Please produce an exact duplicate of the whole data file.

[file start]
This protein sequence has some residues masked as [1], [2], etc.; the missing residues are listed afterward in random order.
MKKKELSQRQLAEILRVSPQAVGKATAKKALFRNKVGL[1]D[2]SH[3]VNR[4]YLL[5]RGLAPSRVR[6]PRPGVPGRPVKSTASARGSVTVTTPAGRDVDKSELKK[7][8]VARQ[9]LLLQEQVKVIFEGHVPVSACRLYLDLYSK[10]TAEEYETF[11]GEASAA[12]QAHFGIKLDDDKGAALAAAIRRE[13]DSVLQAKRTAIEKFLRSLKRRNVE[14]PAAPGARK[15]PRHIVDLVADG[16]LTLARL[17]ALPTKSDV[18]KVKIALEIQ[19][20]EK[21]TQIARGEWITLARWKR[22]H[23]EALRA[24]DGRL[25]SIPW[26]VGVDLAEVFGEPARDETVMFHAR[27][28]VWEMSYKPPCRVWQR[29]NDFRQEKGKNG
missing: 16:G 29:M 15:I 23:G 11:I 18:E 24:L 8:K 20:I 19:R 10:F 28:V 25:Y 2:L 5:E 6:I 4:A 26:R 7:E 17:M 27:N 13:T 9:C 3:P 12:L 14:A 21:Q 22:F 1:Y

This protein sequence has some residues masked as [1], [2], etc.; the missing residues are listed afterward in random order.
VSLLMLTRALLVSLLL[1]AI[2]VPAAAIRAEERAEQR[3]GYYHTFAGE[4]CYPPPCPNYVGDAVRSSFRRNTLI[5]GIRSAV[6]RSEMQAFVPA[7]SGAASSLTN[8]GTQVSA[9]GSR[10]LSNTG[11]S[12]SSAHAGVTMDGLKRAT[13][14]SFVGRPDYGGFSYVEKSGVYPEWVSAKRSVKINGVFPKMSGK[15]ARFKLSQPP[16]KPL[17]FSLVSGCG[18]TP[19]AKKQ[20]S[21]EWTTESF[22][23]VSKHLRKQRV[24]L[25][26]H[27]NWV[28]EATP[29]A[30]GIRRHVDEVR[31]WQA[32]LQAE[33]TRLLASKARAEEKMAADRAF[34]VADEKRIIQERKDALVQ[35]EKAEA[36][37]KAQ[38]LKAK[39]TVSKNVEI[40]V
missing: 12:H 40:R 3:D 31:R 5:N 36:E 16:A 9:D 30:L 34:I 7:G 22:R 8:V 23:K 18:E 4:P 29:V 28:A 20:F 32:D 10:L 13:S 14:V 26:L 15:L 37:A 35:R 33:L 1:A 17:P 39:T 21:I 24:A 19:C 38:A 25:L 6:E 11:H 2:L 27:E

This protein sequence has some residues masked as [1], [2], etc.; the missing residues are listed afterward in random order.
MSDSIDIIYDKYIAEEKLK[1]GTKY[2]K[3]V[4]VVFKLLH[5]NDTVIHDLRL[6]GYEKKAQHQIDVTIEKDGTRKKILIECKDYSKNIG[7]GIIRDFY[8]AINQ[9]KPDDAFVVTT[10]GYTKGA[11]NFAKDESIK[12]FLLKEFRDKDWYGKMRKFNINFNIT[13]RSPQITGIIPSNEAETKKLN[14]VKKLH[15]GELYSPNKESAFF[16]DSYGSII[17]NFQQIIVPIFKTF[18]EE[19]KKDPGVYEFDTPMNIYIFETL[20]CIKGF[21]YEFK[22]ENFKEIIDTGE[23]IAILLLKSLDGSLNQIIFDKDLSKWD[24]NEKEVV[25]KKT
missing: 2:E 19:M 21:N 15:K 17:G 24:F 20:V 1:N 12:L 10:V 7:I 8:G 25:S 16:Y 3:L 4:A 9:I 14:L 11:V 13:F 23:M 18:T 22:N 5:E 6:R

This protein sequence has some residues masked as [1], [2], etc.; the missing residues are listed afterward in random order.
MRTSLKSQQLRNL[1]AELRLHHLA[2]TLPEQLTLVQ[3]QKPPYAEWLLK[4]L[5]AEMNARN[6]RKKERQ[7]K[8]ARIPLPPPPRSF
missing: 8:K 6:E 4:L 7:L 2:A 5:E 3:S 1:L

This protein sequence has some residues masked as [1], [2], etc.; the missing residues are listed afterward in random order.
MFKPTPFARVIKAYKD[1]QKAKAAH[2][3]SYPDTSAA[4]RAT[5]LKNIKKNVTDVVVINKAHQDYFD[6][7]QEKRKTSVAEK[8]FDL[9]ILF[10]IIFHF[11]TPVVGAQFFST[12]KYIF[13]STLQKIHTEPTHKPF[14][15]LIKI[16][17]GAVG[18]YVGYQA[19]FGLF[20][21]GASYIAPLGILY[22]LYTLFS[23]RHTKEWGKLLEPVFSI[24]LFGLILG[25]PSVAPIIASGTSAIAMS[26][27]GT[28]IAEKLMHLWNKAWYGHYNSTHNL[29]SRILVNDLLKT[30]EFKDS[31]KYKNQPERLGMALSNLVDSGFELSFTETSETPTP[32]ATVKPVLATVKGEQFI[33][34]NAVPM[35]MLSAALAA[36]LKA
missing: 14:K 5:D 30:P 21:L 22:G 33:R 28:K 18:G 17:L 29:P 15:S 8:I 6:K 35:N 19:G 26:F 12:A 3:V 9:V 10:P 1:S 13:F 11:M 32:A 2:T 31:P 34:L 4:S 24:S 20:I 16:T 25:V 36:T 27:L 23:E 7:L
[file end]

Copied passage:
This protein sequence has some residues masked as [1], [2], etc.; the missing residues are listed afterward in random order.
MKKKELSQRQLAEILRVSPQAVGKATAKKALFRNKVGL[1]D[2]SH[3]VNR[4]YLL[5]RGLAPSRVR[6]PRPGVPGRPVKSTASARGSVTVTTPAGRDVDKSELKK[7][8]VARQ[9]LLLQEQVKVIFEGHVPVSACRLYLDLYSK[10]TAEEYETF[11]GEASAA[12]QAHFGIKLDDDKGAALAAAIRRE[13]DSVLQAKRTAIEKFLRSLKRRNVE[14]PAAPGARK[15]PRHIVDLVADG[16]LTLARL[17]ALPTKSDV[18]KVKIALEIQ[19][20]EK[21]TQIARGEWITLARWKR[22]H[23]EALRA[24]DGRL[25]SIPW[26]VGVDLAEVFGEPARDETVMFHAR[27][28]VWEMSYKPPCRVWQR[29]NDFRQEKGKNG
missing: 16:G 29:M 15:I 23:G 11:I 18:E 24:L 8:K 20:I 19:R 10:F 28:V 25:Y 2:L 5:E 6:I 4:A 26:R 7:E 17:M 27:N 13:T 9:C 3:P 12:L 14:A 21:Q 22:F 1:Y

This protein sequence has some residues masked as [1], [2], etc.; the missing residues are listed afterward in random order.
VSLLMLTRALLVSLLL[1]AI[2]VPAAAIRAEERAEQR[3]GYYHTFAGE[4]CYPPPCPNYVGDAVRSSFRRNTLI[5]GIRSAV[6]RSEMQAFVPA[7]SGAASSLTN[8]GTQVSA[9]GSR[10]LSNTG[11]S[12]SSAHAGVTMDGLKRAT[13][14]SFVGRPDYGGFSYVEKSGVYPEWVSAKRSVKINGVFPKMSGK[15]ARFKLSQPP[16]KPL[17]FSLVSGCG[18]TP[19]AKKQ[20]S[21]EWTTESF[22][23]VSKHLRKQRV[24]L[25][26]H[27]NWV[28]EATP[29]A[30]GIRRHVDEVR[31]WQA[32]LQAE[33]TRLLASKARAEEKMAADRAF[34]VADEKRIIQERKDALVQ[35]EKAEA[36][37]KAQ[38]LKAK[39]TVSKNVEI[40]V
missing: 12:H 40:R 3:D 31:R 5:N 36:E 16:A 9:D 30:L 34:I 7:G 22:R 8:V 23:K 18:E 4:P 29:V 28:A 20:F 32:D 10:L 13:S 14:V 26:L 15:L 37:A 35:R 33:L 1:A 17:P 39:T 21:I 24:A 19:C 38:A 25:L 6:E 11:H 2:L 27:E

This protein sequence has some residues masked as [1], [2], etc.; the missing residues are listed afterward in random order.
MSDSIDIIYDKYIAEEKLK[1]GTKY[2]K[3]V[4]VVFKLLH[5]NDTVIHDLRL[6]GYEKKAQHQIDVTIEKDGTRKKILIECKDYSKNIG[7]GIIRDFY[8]AINQ[9]KPDDAFVVTT[10]GYTKGA[11]NFAKDESIK[12]FLLKEFRDKDWYGKMRKFNINFNIT[13]RSPQITGIIPSNEAETKKLN[14]VKKLH[15]GELYSPNKESAFF[16]DSYGSII[17]NFQQIIVPIFKTF[18]EE[19]KKDPGVYEFDTPMNIYIFETL[20]CIKGF[21]YEFK[22]ENFKEIIDTGE[23]IAILLLKSLDGSLNQIIFDKDLSKWD[24]NEKEVV[25]KKT
missing: 2:E 19:M 21:N 15:K 17:G 24:F 20:V 1:N 12:L 10:V 7:I 8:G 25:S 16:Y 3:L 4:A 9:I 14:L 11:V 13:F 23:M 18:T 22:N 5:E 6:R

This protein sequence has some residues masked as [1], [2], etc.; the missing residues are listed afterward in random order.
MRTSLKSQQLRNL[1]AELRLHHLA[2]TLPEQLTLVQ[3]QKPPYAEWLLK[4]L[5]AEMNARN[6]RKKERQ[7]K[8]ARIPLPPPPRSF
missing: 8:K 6:E 4:L 7:L 2:A 5:E 3:S 1:L

This protein sequence has some residues masked as [1], [2], etc.; the missing residues are listed afterward in random order.
MFKPTPFARVIKAYKD[1]QKAKAAH[2][3]SYPDTSAA[4]RAT[5]LKNIKKNVTDVVVINKAHQDYFD[6][7]QEKRKTSVAEK[8]FDL[9]ILF[10]IIFHF[11]TPVVGAQFFST[12]KYIF[13]STLQKIHTEPTHKPF[14][15]LIKI[16][17]GAVG[18]YVGYQA[19]FGLF[20][21]GASYIAPLGILY[22]LYTLFS[23]RHTKEWGKLLEPVFSI[24]LFGLILG[25]PSVAPIIASGTSAIAMS[26][27]GT[28]IAEKLMHLWNKAWYGHYNSTHNL[29]SRILVNDLLKT[30]EFKDS[31]KYKNQPERLGMALSNLVDSGFELSFTETSETPTP[32]ATVKPVLATVKGEQFI[33][34]NAVPM[35]MLSAALAA[36]LKA
missing: 14:K 5:D 30:P 21:L 22:G 33:R 28:K 18:G 17:L 29:P 15:S 8:I 6:K 35:N 19:G 26:F 12:A 3:V 9:V 10:P 1:S 13:F 11:M 32:A 2:T 31:P 34:L 4:S 24:S 20:I 16:T 25:V 36:T 27:L 23:E 7:L